In an emergency, the red flashing lights and siren are usually signs that help's on the way...
But, in a WJBF News Channel 6 investigation, we've found a shocking trend...where three McDuffie County families say, when ambulances got to their homes, the paramedics on board seemed to be more concerned with who was paying the bill...instead of getting sick people to the hospital.
Our story begins more than a year ago on a hot summer day in June of 2010...
Sheila Hill says she remembers the day very well. She says, on her way out of her house that morning, she noticed something was wrong with her air conditioner and it was starting to get warm in her house...not a big concern for her...but a very big deal for her special needs grandson Kamarian, who at the time was less than 1-year-old. Kamarian suffers from chronic lung disease. He has a trachyotomy and requres several machines to keep his oxygen levels up. The 6-month-old had just come home from an extended stay at the Pedicatric ICU at Georgia Health Sciences Medical Center the week before.
Hill says, when she got home that afternoon, the air conditioning repair...nobody had come to fix her air conditioner and it was just downright hot in the house. She says the heat caused baby Kamarian to start having seizures...so she called 911. The dispatcher sent an ambulance...but when the paramedics got to her house, Hill says she was shocked by their actions...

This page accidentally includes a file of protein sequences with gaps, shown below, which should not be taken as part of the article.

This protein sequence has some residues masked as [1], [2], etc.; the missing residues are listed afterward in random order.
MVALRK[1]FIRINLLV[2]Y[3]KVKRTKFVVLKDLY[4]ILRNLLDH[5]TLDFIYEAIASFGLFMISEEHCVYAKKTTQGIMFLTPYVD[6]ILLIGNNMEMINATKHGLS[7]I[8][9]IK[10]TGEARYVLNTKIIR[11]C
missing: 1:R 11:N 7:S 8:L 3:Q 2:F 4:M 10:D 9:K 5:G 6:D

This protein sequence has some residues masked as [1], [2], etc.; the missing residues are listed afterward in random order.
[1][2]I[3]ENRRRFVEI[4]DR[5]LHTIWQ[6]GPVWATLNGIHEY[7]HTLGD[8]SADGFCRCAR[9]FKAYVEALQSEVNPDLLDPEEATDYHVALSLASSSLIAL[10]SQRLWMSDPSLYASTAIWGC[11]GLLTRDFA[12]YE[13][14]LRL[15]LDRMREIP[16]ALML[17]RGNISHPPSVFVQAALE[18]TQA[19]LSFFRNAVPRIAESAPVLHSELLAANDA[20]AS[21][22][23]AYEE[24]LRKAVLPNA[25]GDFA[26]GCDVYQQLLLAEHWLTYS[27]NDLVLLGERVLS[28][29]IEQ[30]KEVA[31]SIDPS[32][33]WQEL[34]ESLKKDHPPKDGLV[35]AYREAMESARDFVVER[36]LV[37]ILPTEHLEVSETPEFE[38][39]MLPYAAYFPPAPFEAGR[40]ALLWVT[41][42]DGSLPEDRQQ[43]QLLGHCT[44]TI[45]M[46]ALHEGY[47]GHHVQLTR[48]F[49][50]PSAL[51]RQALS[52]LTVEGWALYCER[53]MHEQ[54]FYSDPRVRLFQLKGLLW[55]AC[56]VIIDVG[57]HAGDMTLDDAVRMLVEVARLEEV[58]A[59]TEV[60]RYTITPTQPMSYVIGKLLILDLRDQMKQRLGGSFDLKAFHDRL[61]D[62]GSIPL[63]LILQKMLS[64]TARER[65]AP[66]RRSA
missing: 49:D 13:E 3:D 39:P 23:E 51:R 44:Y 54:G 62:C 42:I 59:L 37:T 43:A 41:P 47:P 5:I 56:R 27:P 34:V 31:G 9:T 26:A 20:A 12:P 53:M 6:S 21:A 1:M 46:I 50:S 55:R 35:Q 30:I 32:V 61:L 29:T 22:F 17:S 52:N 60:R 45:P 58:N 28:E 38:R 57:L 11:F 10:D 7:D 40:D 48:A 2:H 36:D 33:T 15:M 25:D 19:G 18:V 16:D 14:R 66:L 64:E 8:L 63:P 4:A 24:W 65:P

Sheila Hill: "They said that's not a real emergency and I said, 'yes, it is'. They said, 'he seems fine to me,' and I said, 'sir, he's not fine, he has hypoxic seizures,' and he said, 'he looks good to me.' I said, 'now, he does, but he's having sezures back to back."
Hill says she argued with the paramedic and the EMT for almost thirty minutes. Instead of just taking the baby to the hospital, she says they offered this option: "I'll tell you what we'll do, we'll help you put the equiptment in the car.' I said, 'oh no, that's not going to work because this is not my equipment.' They said, 'we'll just help you get him out.' I said, 'even if you did help me put it in there, who's going to help me get it out?' and then I said, 'I can't go to the neighbor's house, they don't have oxygen tanks in their home. He really needs a hospital."
During the argument, Hill says the emergency workers asked her who would pay for the trip if they took the child to the hospital? Hill says she had enough and went to give Kamarian another dose of seizure medication...when he had a sezure and stopped breathing. She says that's when the medics panicked.
Hill: "They said, 'what do we do?' I said, 'oh, now we get excited!"
The ambulance took Kamarian to the McDuffie Regional Medical Center then on to Georgia Health Sciences Medical Center, where he spent the next week back in the Pediatric ICU recovering...
Hill: "Which, if they had taken him to the hospital like I told them to do, we may not have gotten to that point."
Now we fast forward over a year...to a story very similar to Shelia Hill's experience.
Shanika Jackson called 911 when she realized her cousin, who lives with her, was off his medication and had a reaction. Jackson, who is a nurse, says she'd never dealt with a situation like that...so she called for help. She says a police officer and a McDuffie County ambulance showed up.